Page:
Latest Ecosystem Stories
Concluding a four-year global consultation, international experts have agreed on key efforts needed to reduce the on-going loss of biodiversity and associated ecosystem services.
Mesquite trees and woody shrubs are better adapted than grasslands to a Southwestern climate predicted to shift toward higher temperatures and greater variability in rainfall, UA ecologists have discovered.
Microorganisms play pivotal functions in nature, particularly within aquatic ecosystems.
A famous mathematical formula which shook the world of ecology 40 years ago has been revisited and refined by two University of Chicago researchers in the current issue of Nature.
An international team of researchers including Dr. Bertrand Boeken of the Jacob Blaustein Institutes for Desert Research at Ben-Gurion University of the Negev suggest in a new study that plant biodiversity preservation is crucial to buffer negative effects of climate change and desertification in drylands.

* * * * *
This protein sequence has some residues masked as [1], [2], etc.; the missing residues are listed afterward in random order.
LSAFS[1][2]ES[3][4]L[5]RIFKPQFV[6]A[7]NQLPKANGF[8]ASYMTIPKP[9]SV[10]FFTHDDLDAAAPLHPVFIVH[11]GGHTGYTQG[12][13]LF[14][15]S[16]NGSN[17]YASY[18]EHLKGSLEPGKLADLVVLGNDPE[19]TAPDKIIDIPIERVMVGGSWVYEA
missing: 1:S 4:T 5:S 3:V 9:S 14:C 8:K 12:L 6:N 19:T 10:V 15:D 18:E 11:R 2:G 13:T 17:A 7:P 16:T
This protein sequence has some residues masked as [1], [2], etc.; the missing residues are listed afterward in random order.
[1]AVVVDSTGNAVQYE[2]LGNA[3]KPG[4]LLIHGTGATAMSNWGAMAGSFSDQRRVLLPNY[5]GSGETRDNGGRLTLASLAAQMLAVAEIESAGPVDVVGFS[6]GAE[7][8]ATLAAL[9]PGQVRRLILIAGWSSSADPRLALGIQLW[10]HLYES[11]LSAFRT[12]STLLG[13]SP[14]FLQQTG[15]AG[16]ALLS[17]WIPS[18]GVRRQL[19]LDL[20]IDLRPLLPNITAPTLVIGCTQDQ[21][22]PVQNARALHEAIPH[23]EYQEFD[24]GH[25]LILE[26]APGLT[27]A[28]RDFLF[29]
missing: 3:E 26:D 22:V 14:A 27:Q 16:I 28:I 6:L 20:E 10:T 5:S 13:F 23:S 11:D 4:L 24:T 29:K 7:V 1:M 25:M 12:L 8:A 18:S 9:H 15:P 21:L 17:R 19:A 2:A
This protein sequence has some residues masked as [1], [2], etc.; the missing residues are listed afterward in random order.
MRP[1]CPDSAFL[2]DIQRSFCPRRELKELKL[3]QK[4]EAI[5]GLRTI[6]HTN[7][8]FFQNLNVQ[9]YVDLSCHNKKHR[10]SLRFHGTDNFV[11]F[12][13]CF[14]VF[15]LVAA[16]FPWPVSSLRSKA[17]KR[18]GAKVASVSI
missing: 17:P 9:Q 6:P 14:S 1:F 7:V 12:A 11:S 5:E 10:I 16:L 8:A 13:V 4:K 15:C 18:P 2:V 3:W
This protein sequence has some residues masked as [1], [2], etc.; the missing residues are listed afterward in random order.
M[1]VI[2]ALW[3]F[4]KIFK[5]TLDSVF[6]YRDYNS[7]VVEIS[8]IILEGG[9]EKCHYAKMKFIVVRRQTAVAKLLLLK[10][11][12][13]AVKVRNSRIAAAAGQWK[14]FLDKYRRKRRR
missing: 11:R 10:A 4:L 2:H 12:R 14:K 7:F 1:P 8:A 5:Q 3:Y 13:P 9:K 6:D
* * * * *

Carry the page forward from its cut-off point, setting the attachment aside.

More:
Preserving diverse plant life will be crucial to buffer the negative effects of climate change and desertification in the world's drylands, according to a new landmark study.
Land areas that are a priority for wildlife conservation provide relatively high levels of ecosystem services such as pollination, water purification, food production, and climate regulation, so safeguarding them is expected to benefit people.
Those making land use decisions to reduce the harmful effects of climate change have focused almost exclusively on greenhouse gases – analyzing, for example, how much carbon dioxide is released when a forest is cleared to grow crops.
The Science Magazine EurekaMag.com publishes articles in all areas of biological science.
By 2100, global climate change will modify plant communities covering almost half of Earth's land surface and will drive the conversion of nearly 40 percent of land-based ecosystems from one major ecological community type - such as forest, grassland or tundra - toward another.
- To say in too many words; to express verbosely.
- To express in too many words: sometimes used reflexively.
- The leading idea or a repeated phrase, as of a song or ballad; the refrain; burden.